Direct injection: advantages and disadvantages

 Whether gasoline or diesel, direct injection is a real technological breakthrough for the automotive industry:

 – ECU enables all parameters to be controlled and the engine’s operation to be adapted to the circumstances as closely as possible.

 – Pollutant emissions are better controlled, and direct injection promises to adapt easier to the forthcoming more stringent anti-pollution standards.

 – Fuel consumption is lower (10 to 20% less than indirect injection).

 – Driving pleasure is improved as better-controlled combustion boosts the engine torque available from the lowest engine speeds.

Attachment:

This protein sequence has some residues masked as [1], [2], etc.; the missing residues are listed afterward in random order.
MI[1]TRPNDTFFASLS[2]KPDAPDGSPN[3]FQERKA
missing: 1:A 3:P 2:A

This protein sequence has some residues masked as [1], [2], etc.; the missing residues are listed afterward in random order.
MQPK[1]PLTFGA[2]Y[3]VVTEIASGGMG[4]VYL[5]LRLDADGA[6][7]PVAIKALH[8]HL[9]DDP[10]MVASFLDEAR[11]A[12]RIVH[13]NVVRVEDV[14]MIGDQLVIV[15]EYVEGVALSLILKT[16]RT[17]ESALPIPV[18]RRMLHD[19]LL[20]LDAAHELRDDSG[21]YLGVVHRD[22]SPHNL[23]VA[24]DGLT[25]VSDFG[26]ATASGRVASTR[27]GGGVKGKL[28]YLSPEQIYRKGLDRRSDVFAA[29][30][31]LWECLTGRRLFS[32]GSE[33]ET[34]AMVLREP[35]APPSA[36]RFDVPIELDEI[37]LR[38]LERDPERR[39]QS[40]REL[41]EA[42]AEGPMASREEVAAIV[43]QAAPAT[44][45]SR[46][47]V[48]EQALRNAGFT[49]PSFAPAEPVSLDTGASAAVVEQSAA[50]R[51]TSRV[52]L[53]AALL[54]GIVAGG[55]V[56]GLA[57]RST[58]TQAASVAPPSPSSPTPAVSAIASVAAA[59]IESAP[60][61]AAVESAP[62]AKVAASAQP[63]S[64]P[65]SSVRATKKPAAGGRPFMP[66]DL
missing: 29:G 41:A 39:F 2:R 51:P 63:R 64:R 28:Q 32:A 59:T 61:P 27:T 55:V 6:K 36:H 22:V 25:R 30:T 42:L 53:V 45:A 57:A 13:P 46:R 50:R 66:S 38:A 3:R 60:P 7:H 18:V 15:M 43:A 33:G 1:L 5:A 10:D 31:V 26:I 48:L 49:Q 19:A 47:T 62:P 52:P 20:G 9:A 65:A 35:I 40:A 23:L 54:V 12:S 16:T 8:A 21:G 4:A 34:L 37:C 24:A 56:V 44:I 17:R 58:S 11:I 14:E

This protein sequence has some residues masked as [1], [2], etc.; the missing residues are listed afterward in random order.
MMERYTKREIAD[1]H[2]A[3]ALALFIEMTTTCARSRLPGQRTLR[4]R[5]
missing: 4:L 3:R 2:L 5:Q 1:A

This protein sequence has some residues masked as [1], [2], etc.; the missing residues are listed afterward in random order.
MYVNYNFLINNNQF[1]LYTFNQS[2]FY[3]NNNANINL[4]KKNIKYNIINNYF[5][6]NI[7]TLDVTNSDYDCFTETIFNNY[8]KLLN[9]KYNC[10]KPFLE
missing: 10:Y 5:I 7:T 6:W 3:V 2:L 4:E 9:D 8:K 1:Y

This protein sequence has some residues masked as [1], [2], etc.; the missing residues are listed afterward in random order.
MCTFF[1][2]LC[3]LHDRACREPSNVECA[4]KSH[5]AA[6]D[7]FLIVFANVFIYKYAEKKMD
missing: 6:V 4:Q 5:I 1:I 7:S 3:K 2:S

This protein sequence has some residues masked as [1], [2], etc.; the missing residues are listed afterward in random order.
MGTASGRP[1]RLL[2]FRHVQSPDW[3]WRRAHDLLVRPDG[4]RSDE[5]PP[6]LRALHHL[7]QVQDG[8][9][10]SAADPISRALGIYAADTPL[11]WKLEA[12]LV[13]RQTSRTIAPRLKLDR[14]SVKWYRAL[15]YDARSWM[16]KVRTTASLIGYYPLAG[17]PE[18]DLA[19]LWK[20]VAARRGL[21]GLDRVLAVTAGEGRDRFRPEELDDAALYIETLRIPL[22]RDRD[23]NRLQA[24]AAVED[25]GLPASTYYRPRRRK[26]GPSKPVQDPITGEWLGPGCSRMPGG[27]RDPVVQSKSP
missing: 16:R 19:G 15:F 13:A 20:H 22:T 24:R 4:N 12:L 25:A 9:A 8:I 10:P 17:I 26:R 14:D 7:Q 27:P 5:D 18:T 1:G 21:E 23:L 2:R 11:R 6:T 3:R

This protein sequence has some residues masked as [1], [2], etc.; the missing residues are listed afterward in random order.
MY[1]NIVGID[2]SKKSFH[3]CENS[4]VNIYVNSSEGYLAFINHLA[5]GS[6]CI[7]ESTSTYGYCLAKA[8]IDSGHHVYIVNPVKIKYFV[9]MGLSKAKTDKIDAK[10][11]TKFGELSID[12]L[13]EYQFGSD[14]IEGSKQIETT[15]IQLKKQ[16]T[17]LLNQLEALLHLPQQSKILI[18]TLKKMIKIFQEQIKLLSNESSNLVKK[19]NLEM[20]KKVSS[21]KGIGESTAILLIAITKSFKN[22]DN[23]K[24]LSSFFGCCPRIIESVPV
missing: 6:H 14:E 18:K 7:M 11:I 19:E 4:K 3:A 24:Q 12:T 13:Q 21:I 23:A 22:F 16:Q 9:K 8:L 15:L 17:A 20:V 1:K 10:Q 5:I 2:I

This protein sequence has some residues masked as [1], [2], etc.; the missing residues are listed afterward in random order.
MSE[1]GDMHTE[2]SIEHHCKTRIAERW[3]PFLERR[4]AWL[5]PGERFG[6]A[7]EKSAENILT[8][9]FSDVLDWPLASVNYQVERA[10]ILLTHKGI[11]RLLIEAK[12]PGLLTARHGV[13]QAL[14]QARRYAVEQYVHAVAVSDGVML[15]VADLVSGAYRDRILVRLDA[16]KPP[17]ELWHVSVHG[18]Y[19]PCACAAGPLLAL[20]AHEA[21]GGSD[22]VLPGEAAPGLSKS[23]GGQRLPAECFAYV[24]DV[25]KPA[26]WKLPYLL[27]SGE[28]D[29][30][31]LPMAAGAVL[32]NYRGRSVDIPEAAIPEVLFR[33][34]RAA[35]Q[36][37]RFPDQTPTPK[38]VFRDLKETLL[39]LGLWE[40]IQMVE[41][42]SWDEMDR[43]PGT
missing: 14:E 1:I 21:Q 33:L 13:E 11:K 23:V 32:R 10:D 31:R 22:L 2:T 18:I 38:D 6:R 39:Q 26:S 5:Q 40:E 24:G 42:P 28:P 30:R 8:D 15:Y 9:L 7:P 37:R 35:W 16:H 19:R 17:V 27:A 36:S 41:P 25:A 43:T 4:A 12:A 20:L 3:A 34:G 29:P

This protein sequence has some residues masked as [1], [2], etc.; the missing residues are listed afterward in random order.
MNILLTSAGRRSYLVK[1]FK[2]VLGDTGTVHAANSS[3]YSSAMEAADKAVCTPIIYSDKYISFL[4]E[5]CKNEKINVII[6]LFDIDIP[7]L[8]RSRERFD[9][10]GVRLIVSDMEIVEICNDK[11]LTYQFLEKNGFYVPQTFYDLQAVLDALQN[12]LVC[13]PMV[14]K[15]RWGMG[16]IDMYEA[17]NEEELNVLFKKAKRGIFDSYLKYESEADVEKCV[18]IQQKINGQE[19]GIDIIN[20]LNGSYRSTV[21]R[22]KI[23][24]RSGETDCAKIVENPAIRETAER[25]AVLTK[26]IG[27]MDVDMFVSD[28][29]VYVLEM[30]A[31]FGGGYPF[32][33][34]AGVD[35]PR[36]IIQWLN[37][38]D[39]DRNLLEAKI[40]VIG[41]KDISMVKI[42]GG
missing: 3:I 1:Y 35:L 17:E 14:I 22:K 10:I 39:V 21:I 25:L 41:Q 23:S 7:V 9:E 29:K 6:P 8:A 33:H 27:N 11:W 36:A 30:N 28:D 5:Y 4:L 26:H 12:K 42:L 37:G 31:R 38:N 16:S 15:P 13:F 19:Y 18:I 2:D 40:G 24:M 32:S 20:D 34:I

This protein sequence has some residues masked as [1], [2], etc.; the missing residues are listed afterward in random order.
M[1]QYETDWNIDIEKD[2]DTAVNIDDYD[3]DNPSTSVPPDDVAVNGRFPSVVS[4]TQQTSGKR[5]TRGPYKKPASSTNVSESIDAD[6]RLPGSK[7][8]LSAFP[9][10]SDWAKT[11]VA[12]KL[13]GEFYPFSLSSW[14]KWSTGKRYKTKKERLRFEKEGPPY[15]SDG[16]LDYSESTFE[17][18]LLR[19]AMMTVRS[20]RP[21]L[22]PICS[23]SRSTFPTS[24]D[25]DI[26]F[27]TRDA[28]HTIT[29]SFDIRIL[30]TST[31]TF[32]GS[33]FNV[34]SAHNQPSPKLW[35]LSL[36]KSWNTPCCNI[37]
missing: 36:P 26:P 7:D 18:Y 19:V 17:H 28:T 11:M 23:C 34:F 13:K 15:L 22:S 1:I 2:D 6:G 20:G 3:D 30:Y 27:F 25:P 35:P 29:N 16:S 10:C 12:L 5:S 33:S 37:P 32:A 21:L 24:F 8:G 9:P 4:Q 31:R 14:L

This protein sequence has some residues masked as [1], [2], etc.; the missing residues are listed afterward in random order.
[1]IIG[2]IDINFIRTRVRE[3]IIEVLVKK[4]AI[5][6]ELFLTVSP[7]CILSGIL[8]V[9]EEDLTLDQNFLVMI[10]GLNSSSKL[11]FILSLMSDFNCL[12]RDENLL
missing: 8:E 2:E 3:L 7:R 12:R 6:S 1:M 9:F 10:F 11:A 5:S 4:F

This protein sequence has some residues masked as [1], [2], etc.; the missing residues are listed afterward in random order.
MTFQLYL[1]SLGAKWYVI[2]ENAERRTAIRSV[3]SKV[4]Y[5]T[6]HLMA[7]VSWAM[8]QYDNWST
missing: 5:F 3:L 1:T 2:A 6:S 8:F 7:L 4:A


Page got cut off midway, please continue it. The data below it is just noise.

The weak points against direct injection concern:

 – The increased emission of certain pollutants such as NOx and particulate matter, higher for HDI diesel engines, appears for gasoline engines with direct injection.

 – The sophistication of the systems (directly related to the pollutants) is evident, especially the anti-pollution devices to comply with Euro standards (EGR valve, particulate filters, Adblue which is a chemical solution to help burn the particles in the particulate filter…). This means that maintenance is expensive. Although the systems are reliable, their complexity and technicality are a burden on the repair budget.